As high school students in California were running for their lives as a gunman opened fire on campus Thursday morning, lawmakers across the country in Washington, D.C., were debating the state of gun violence in the United States.
For Senator Richard Blumenthal (D-NY), word of the Saugus High School shooting came right in the middle of his speech on the Senate floor.
“We are complicit in these deaths if we fail to act,” Blumenthal said after Republicans voted to block a bill that would require universal background checks to purchase firearms.
In footage of Blumenthal’s speech, a staffer then hands him a note with the news of the shooting in Santa Clarita, California, which left two students, a 16-year-old girl and a 14-year-old boy, dead. A 14-year-old girl, a 15-year-old girl, and another 14-year-old boy were also hit by the gun fire. The alleged 16-year-old shooter also shot himself in the head but remains in a critical condition.
After he saw the news, Blumenthal continued: “As I speak on the floor right now, there is a school shooting in Santa [Clarita], California. How can we turn the other way? How can we refuse to see that shooting in real-time? Demanding our attention? Requiring our action?”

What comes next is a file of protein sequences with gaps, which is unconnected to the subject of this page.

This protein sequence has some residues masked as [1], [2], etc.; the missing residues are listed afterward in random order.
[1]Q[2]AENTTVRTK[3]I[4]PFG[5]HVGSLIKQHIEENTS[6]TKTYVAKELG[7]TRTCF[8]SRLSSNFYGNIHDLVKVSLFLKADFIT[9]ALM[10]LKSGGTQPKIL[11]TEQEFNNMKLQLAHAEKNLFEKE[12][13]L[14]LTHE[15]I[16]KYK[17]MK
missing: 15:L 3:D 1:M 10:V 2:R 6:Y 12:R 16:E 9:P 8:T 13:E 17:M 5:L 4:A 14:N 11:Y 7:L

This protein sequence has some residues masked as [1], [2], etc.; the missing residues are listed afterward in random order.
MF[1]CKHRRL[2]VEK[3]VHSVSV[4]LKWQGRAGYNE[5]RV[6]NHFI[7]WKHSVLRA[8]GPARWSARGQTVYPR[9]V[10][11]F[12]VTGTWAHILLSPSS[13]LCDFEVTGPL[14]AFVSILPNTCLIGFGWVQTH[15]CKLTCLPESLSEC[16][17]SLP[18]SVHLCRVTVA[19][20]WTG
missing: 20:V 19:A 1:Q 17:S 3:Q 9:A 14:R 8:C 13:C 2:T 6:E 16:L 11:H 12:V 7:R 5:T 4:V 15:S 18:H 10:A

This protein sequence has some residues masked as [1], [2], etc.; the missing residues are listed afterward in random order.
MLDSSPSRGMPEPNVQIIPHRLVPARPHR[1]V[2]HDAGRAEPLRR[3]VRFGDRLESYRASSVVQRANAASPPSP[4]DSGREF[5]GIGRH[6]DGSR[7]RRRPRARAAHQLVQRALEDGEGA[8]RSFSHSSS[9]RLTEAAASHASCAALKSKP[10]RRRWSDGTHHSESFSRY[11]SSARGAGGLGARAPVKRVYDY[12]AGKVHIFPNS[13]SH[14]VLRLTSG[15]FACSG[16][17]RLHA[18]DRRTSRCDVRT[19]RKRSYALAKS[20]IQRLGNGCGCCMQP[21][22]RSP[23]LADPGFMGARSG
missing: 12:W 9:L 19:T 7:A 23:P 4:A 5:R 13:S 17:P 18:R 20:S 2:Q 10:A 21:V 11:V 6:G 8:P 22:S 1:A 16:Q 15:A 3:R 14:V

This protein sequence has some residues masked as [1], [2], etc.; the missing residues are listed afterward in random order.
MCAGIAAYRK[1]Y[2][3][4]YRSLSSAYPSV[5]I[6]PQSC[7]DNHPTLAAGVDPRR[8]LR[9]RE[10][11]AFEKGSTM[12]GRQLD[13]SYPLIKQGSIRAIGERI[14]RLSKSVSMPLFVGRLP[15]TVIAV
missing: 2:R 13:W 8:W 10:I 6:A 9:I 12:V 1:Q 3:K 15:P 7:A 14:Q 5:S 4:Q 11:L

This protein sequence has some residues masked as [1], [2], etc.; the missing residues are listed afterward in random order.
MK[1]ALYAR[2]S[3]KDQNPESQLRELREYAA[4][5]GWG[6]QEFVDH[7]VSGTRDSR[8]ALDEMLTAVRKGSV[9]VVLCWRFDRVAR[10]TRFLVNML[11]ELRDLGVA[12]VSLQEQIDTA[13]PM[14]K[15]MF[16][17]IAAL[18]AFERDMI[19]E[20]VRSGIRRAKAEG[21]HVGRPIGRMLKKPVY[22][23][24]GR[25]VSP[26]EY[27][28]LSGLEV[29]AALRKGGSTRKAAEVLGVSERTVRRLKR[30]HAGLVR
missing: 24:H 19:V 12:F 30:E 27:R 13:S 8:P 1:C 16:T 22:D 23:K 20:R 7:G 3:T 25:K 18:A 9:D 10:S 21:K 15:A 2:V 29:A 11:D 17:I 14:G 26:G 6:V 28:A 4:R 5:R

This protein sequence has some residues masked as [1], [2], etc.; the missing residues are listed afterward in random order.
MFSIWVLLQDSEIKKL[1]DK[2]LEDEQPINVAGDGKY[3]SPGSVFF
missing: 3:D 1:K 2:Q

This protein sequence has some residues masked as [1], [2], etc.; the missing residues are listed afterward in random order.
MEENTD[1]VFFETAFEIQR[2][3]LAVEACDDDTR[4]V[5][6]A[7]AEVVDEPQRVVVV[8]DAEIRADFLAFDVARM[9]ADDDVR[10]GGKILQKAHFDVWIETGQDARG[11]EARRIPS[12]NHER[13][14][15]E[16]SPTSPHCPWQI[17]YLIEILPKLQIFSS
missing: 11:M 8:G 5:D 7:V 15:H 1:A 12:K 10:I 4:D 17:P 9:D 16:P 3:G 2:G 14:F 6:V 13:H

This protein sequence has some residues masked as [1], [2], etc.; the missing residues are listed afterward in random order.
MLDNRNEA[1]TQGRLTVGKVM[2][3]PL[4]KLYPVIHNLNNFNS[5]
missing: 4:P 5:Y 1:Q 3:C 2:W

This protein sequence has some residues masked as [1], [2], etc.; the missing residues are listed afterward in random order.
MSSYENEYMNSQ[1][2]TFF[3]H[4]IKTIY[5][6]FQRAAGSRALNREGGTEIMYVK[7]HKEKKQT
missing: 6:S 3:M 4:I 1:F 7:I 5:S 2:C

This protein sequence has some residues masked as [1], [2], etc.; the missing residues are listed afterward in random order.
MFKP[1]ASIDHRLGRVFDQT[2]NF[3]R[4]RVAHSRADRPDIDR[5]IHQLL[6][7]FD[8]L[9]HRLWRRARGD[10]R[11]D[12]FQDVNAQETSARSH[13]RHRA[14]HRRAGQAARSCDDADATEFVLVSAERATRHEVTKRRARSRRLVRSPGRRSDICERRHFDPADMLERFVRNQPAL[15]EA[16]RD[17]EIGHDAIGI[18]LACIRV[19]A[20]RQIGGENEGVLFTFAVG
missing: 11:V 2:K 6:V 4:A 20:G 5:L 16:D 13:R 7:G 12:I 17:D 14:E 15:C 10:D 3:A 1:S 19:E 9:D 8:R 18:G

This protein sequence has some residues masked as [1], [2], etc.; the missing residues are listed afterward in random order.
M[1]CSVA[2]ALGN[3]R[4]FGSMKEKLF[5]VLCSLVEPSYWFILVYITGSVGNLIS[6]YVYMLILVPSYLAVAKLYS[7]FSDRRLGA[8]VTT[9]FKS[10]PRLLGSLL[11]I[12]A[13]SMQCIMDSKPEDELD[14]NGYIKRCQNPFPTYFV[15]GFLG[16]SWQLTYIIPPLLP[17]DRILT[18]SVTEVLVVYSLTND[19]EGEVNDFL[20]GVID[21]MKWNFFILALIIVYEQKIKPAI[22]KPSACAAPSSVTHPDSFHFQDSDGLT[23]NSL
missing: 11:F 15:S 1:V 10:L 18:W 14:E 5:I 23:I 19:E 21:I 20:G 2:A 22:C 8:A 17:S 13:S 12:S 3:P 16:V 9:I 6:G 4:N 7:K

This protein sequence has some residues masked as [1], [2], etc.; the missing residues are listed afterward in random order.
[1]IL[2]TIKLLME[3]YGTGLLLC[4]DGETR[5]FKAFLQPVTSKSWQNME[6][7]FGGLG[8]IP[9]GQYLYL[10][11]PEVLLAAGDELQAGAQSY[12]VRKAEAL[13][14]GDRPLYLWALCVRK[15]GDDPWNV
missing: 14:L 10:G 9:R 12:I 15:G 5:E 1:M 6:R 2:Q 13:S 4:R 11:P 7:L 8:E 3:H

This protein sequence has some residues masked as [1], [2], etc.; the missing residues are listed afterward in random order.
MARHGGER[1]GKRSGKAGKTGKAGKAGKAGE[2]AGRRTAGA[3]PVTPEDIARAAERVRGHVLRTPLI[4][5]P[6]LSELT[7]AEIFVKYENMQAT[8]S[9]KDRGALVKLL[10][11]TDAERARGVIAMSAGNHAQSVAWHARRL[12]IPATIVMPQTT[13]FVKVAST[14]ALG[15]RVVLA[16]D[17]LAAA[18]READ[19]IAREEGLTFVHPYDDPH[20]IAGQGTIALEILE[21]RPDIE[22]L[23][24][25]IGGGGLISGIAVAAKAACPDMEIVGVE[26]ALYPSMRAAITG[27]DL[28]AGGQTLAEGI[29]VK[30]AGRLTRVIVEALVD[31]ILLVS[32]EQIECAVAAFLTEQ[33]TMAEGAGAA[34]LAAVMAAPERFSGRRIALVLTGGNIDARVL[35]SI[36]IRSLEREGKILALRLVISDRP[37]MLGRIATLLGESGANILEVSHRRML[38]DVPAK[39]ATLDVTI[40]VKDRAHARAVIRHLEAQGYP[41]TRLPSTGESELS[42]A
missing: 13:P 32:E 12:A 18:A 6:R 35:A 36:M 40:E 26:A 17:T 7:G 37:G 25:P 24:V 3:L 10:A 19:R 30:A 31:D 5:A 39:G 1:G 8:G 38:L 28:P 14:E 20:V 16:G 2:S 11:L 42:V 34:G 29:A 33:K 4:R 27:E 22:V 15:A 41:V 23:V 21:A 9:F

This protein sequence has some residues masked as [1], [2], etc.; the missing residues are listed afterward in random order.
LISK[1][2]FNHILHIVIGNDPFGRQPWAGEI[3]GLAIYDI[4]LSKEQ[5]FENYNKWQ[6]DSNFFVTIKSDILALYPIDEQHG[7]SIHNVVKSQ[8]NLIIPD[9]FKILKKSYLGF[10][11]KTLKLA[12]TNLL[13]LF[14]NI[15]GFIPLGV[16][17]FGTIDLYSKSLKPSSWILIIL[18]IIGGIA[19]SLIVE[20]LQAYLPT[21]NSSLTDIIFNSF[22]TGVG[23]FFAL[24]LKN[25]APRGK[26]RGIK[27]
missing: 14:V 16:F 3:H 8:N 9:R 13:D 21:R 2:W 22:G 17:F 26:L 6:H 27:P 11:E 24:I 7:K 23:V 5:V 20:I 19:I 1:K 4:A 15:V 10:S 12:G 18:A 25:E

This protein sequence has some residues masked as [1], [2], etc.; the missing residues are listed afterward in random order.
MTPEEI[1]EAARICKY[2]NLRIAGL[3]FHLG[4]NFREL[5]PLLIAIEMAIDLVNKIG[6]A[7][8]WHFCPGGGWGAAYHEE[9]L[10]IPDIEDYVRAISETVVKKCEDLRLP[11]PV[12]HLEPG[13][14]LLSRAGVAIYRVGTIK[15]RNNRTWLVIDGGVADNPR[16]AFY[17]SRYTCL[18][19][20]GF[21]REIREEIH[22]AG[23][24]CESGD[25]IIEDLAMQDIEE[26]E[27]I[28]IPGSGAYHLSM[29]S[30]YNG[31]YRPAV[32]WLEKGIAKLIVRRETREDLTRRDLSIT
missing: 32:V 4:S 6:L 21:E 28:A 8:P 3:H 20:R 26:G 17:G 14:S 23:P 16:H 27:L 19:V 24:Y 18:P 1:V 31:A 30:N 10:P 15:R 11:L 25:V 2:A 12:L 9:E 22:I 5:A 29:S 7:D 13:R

As I was on the Senate floor speaking about the need for universal background checks—after Rs blocked a vote today—I heard this devastating news. To the victims&families, we can't take back the loss&fear you're feeling, but we'll keep fighting to end this epidemic of violence. https://t.co/i3cqgBk1Sm pic.twitter.com/6Mg7L5NtR6— Richard Blumenthal (@SenBlumenthal) November 14, 2019
“We are complicit if we fail to act,” he continued in his impassioned speech. “It is not just a political responsibility, it is a moral imperative.”
On Twitter after his speech, Blumenthal wrote, “As I was on the Senate floor speaking about the need for universal background checks—after Rs blocked a vote today—I heard this devastating news.”
“To the victims&families, we can’t take back the loss&fear you’re feeling, but we’ll keep fighting to end this epidemic of violence,” he added.
Congressional reporter Michael McAuliff pointed out on Twitter that Senator Cindy Hyde-Smith (R-MS) was speaking about reasons to block universal background checks at almost the exact moment gunfire was breaking out in Santa Clarita, around 8 a.m. Pacific Time.